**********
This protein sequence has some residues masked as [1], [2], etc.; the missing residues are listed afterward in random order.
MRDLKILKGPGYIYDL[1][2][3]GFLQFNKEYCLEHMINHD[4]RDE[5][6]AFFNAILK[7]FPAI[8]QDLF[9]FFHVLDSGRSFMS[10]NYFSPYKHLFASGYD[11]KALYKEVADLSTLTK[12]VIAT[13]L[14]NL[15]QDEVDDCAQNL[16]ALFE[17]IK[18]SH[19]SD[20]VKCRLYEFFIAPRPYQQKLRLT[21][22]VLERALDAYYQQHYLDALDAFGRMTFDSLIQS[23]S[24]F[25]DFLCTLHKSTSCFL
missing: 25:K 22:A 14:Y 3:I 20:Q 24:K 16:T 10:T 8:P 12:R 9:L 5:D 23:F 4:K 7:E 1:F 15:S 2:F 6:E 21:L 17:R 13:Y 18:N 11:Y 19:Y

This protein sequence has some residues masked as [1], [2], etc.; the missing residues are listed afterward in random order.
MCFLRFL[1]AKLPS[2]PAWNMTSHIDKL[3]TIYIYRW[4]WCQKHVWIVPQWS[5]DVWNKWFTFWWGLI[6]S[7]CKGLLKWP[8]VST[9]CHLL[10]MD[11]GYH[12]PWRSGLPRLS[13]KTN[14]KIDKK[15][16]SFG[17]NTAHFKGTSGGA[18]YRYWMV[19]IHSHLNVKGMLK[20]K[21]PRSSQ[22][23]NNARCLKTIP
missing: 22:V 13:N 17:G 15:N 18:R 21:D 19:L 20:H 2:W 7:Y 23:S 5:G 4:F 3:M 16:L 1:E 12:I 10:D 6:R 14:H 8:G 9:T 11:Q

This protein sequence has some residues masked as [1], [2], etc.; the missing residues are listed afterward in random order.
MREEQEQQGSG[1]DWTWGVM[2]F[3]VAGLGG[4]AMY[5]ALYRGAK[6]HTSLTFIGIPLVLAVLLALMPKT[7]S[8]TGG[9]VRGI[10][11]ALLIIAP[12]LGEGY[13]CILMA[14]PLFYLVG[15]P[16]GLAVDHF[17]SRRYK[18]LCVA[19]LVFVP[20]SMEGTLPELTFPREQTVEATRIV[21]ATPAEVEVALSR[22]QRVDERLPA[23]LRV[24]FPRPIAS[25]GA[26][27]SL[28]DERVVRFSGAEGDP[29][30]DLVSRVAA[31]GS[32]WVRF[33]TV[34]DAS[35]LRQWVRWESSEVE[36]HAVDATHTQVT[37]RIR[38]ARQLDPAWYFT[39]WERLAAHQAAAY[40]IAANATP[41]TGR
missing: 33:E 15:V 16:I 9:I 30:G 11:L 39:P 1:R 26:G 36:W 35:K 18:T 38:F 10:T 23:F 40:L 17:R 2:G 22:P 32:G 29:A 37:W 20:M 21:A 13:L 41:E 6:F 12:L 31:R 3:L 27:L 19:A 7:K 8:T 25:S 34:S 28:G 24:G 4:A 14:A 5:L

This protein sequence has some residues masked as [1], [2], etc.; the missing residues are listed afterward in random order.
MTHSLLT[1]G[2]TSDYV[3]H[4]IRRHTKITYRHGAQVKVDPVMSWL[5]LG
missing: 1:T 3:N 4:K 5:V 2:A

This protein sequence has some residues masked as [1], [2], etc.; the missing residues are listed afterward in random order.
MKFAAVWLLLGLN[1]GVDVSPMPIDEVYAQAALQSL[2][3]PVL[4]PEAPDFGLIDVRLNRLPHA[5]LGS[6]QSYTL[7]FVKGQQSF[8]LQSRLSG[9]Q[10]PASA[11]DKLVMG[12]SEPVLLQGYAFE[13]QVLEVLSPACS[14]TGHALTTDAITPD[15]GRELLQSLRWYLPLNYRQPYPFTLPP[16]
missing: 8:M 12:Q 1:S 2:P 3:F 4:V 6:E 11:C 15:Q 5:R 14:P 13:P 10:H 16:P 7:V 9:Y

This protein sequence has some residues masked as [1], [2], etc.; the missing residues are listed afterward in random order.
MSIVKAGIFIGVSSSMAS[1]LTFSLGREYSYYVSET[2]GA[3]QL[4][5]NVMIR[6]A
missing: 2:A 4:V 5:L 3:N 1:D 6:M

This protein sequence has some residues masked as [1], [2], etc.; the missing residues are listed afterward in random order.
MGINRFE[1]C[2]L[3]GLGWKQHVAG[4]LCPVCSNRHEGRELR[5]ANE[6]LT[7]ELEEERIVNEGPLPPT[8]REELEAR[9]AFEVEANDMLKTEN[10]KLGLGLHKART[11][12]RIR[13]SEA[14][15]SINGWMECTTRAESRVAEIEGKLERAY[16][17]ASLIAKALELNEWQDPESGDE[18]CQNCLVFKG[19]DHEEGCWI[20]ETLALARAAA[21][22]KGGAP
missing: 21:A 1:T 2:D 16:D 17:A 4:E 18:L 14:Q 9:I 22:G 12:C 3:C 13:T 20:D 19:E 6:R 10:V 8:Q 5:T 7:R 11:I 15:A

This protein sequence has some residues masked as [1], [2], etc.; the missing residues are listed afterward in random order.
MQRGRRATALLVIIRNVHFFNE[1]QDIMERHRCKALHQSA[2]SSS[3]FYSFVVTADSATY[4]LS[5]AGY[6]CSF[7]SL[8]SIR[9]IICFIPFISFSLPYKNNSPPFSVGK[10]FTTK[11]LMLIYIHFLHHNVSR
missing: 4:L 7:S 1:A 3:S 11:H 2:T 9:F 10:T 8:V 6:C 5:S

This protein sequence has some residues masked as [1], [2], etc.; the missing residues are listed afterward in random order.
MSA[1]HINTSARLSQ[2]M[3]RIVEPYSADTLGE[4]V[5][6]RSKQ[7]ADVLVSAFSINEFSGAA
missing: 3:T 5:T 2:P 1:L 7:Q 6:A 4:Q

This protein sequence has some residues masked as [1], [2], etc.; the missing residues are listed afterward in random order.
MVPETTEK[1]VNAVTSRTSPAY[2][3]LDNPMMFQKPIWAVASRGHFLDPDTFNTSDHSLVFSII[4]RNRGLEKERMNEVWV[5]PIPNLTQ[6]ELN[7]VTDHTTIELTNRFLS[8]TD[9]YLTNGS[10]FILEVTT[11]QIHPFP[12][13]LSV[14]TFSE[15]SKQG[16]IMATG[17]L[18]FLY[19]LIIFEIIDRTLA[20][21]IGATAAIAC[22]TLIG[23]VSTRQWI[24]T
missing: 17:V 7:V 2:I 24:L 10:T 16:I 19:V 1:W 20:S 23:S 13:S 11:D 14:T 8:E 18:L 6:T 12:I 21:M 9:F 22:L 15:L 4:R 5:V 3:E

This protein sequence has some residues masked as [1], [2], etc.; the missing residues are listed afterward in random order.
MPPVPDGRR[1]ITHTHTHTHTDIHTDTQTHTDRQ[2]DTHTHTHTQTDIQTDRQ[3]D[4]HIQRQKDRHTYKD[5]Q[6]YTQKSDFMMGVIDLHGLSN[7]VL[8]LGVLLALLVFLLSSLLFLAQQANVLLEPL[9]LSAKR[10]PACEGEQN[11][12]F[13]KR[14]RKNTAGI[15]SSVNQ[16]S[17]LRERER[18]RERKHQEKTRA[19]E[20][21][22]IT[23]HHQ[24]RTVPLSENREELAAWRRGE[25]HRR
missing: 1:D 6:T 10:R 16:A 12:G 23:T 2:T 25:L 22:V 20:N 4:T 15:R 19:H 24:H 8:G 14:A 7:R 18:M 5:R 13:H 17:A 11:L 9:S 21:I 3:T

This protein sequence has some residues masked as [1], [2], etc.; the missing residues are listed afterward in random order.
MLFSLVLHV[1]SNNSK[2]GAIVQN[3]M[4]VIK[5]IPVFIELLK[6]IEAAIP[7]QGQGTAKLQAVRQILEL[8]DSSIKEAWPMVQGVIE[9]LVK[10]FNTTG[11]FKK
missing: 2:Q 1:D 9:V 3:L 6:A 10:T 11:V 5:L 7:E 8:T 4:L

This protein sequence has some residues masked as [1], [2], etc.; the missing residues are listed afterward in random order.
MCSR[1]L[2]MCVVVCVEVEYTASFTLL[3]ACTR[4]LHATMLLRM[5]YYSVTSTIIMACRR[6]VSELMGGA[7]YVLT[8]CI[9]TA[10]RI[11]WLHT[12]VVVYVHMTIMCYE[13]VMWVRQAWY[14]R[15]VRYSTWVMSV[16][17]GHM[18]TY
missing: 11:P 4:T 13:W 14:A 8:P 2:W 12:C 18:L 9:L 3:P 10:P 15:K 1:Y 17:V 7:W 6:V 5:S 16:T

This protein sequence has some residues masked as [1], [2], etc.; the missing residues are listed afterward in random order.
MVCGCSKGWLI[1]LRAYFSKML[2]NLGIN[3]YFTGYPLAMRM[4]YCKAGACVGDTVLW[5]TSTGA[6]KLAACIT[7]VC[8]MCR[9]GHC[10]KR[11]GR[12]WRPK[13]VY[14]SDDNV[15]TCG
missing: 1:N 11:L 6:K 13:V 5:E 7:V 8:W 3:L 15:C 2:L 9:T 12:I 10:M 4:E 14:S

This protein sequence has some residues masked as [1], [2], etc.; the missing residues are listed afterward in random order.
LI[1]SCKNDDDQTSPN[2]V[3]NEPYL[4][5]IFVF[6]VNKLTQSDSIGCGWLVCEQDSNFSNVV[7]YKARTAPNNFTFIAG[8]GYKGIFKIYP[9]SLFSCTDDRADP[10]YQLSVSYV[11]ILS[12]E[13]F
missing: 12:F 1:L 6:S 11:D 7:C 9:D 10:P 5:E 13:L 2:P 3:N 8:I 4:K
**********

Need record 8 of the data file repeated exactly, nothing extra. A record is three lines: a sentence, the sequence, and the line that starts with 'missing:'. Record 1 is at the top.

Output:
This protein sequence has some residues masked as [1], [2], etc.; the missing residues are listed afterward in random order.
MQRGRRATALLVIIRNVHFFNE[1]QDIMERHRCKALHQSA[2]SSS[3]FYSFVVTADSATY[4]LS[5]AGY[6]CSF[7]SL[8]SIR[9]IICFIPFISFSLPYKNNSPPFSVGK[10]FTTK[11]LMLIYIHFLHHNVSR
missing: 4:L 7:S 1:A 3:S 11:H 2:T 9:F 10:T 8:V 6:C 5:S